Abstract 181: A Systematic Review of Interventions to Increase tPA Administration
Introduction: Rates of tPA administration remain low nationally and globally despite its demonstrated efficacy. We performed a systematic review and meta-analysis of interventions to increase the rate of tPA administration.
Methods: We searched PubMed and EMBASE to identify all studies (excluding case reports) published between 1995 and January 8, 2015 documenting interventions to increase the utilization of tPA. We screened each study with pre-specified inclusion and exclusion criteria. Design elements and study data were extracted from eligible studies. The principal summary measure was the percentage change in rate of tPA administration. Fixed and random effects meta-analytic models were built to summarize the effect of intervention compared to control as well as intervention subtypes.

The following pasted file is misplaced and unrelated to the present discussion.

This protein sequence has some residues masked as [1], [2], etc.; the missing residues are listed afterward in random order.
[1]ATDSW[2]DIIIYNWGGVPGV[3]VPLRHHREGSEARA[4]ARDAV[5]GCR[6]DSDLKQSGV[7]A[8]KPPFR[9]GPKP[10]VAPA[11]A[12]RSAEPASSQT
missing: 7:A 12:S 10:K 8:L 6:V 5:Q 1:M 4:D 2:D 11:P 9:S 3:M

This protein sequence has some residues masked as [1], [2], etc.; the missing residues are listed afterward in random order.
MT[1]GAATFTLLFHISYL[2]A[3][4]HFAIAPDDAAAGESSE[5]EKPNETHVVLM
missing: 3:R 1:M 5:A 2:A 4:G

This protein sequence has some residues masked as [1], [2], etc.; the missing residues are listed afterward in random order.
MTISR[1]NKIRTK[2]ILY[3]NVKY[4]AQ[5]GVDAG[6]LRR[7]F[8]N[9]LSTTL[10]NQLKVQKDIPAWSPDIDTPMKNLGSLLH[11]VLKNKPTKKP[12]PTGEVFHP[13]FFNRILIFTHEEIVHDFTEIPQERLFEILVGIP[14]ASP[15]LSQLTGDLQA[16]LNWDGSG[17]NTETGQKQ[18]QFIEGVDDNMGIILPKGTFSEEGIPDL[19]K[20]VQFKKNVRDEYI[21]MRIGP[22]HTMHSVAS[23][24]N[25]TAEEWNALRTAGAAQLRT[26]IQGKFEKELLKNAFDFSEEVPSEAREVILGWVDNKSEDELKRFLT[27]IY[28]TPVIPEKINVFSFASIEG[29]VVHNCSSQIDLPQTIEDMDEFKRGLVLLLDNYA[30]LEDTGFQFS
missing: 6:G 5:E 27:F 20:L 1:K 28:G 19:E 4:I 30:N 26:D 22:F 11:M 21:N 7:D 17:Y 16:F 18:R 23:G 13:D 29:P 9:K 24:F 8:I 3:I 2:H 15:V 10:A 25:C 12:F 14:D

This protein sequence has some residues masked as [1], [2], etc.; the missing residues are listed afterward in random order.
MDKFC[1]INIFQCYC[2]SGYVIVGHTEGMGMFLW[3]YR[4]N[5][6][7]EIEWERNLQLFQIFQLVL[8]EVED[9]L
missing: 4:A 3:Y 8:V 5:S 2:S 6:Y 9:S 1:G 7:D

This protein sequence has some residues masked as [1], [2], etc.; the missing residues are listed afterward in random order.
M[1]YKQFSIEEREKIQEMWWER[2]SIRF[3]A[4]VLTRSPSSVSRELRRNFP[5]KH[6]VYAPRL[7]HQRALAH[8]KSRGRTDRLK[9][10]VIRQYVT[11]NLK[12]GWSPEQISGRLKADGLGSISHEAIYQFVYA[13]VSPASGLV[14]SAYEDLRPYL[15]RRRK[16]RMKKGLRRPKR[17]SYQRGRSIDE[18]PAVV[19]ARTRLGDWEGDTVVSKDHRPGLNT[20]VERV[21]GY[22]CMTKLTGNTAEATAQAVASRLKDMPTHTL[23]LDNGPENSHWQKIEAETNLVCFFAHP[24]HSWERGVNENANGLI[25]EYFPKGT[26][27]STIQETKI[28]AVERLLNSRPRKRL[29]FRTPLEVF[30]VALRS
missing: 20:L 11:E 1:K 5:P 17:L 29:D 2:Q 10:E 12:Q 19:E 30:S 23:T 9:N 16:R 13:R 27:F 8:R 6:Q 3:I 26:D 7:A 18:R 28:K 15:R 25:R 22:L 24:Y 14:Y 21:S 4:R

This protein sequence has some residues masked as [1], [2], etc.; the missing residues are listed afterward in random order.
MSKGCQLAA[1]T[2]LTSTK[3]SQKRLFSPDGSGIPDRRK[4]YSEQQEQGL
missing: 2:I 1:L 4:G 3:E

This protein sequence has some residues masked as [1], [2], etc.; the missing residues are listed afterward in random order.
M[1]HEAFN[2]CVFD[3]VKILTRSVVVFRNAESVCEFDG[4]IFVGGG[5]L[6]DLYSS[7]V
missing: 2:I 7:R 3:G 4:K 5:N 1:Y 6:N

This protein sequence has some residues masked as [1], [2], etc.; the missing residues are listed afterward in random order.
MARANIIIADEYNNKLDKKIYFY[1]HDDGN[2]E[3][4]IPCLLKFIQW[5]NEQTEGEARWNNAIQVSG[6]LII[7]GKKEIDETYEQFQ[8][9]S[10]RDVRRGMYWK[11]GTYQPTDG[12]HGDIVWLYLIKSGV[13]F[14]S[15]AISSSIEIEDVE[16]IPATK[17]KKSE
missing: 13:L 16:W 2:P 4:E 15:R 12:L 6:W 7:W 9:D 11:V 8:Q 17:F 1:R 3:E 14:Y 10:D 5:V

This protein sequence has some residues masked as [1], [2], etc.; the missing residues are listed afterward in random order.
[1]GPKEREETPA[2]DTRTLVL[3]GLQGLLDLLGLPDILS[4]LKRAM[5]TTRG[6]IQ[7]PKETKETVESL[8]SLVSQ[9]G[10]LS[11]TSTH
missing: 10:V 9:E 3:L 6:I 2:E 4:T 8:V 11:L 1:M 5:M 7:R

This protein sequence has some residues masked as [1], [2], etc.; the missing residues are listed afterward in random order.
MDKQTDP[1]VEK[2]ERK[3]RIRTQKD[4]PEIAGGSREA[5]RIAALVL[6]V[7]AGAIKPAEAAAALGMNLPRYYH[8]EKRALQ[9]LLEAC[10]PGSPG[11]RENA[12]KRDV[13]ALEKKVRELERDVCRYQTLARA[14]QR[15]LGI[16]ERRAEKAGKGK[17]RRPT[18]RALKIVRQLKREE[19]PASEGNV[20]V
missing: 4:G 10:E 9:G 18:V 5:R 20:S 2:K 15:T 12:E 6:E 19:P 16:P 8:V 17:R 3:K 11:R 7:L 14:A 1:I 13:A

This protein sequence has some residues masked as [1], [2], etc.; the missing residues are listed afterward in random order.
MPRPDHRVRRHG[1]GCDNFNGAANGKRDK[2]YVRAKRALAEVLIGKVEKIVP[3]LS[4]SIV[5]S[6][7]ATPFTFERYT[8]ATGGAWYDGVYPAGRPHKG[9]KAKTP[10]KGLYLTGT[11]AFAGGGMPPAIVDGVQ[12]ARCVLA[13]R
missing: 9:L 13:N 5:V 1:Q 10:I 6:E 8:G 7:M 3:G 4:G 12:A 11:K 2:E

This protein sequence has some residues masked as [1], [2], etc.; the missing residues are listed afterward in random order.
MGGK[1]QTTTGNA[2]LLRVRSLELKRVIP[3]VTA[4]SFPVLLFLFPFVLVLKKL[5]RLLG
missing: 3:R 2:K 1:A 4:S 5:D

Results: Our search yielded 1457 results of which 25 met eligibility criteria. We identified 13 pre-post studies and 11 randomized or quasi-experimental studies. Included studies utilized EMS (n=14), telemedicine (n=6), and public education (n=5). Intervention settings included urban (n=13), rural (n=4), and combined (n=4). In a fixed effect model, tPA administration was significantly higher in the intervention arm across all studies that limited enrollment to ischemic stroke patients (n=14) with a risk ratio (RR) of 1.71. Interventions involving EMS were associated with an increased rate of tPA administration with a RR of 1.51, (95% CI: 1.43-1.59, p<0.0001); promoting public education RR = 2.62, (95% CI: 1.54-4.43, p<0.01); and utilizing telemedicine RR = 2.97, (95% CI: 2.61-3.39, p<0.0001).
Conclusions: Interventions to increase tPA use appear to have considerable efficacy. Comparative inferences between intervention types are limited by small sample size and intervention heterogeneity.
Author Disclosures: M. McDermott: None. L.E. Skolarus: Research Grant; Significant; NIH K23 NS073685, NIMHD R01 MD008879. J.F. Burke: Research Grant; Significant; NIH K08 NS082597, NIMHD R01 MD008879.
- © 2016 by American Heart Association, Inc.